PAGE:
Recordings of public violence have never been as readily available as today. Livefeeds of shootings and attacks have become an ever increasing problem with gruesome images of violence being a click away from viewers of all ages. AI has begun to be employed to monitor video surveillance in prisons or psychiatric centres to detect “suspicious behaviour” but this technique has yet to be exploited for more general monitoring live broadcast and media sharing sites such as Twitch.tv and Facebook live. This proposed model could be useful as a “missing piece” in the field of censorship AI and used as the basis of a start-up company, as a web browser ad-on or sold directly to streaming services to be incorporated into their website.
A significant amount of research has be done on the various methods to detect violence in videos, focusing on visual content, audio content or a combination of the two. There has been major success with real-time monitoring of audio profanities and nudity but on most online platforms to date manual human monitoring and reporting is still relied upon to detect violent content. This report will focus on violent human behaviour such as fighting as opposed to videos involving weapons, blood or fire which have been previously classified using simple image classification algorithms.
Violent human behaviour can be classified in real-time using pose estimation, an emerging area of research where 3D stick-man poses of individuals can be extracted from 2D pictures and videos. Some of the numerous current applications include automatic creation of assets for digital media such as video games, analysing and coaching the techniques of athletes and with specific interest to this report, machine learning using image classification techniques. Difficulties in the process include accounting for lighting, occlusion and variety of clothing. An advantage of using deep learning over “hand-crafted” techniques is the lack of the need for generalisation of frames and prior information means there is no need to heavy pre-processing of the data.
2.1. Previous developments on pose classification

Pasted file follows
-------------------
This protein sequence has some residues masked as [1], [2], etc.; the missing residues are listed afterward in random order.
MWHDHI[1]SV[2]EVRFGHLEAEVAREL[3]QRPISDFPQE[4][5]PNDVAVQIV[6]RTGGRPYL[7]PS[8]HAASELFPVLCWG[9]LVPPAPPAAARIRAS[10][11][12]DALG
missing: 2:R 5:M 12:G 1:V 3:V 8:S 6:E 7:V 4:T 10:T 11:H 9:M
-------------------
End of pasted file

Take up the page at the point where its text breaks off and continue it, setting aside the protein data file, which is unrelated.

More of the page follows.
Bogo and Kanazawa et al. previously reported a convolutional neural network, used to predict the position of individual joints which can be used as a basis to use a Skinned Multi-Person Linear Model optimisation in a classic bottom up – top down approach where the full 3D-geometry and body type is also conferred. The computational demand of this approach is optimised by using constraints such as avoiding impossible join bends, thus minimising the number of possible solutions.
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Real-time pose estimation has been achieve with the work of Güler et al. The technique of dense human pose estimation maps human pixels in a frame of a video to the 3D surface of the human body with positive results, improved by training an additional “inpainting” network that filled in missing values based on the surrounding data. Opposed to previous research of Bogo and Kanazawa et al., the output poses are dense correspondents between the 2D images and the 3D models, named DensePose.
The objective of this report was to develop a model for an end to end trainable, deep neural network to classify live videos to detect violence. The specific aims can be broken down as follows:
● Assess the performance of employing a convolutional neural network to train on frame differences and a ConvLSTM to classify the frames where the output gives an overall probability violence score ranging between zero for extremely unlikely to be violent and 1 for certain violence.
● Theorise the pros and cons of the system as well as performing an evaluation the algorithm against known benchmarks.
● Detail how this model can be incorporated into a live-video moderation application for streaming sites and browsers.
3.1. Pose classification
A convolutional neural network is used to extract frame level features using frame difference from a video in real-time. The output of the trained convolutional network, which will be the desired pose information will be subsequently fed into a seriesfeed-forward layer to output the probability and thus level of violence in the frames thus far. The model can be considered a classical blackbox of which a block-diagram can be viewed in Figure 1.
Although an advantage of convolutional neural networks is an absence of extensive pre-processing of the training data, the method in which the video frames are fed to the model can improve the accuracy of the algorithm. Classification accuracy was investigated by Krizhevsky et al. for the ImageNet dataset using each video frame separately and the difference between each frame. The classification accuracy rose from 96.0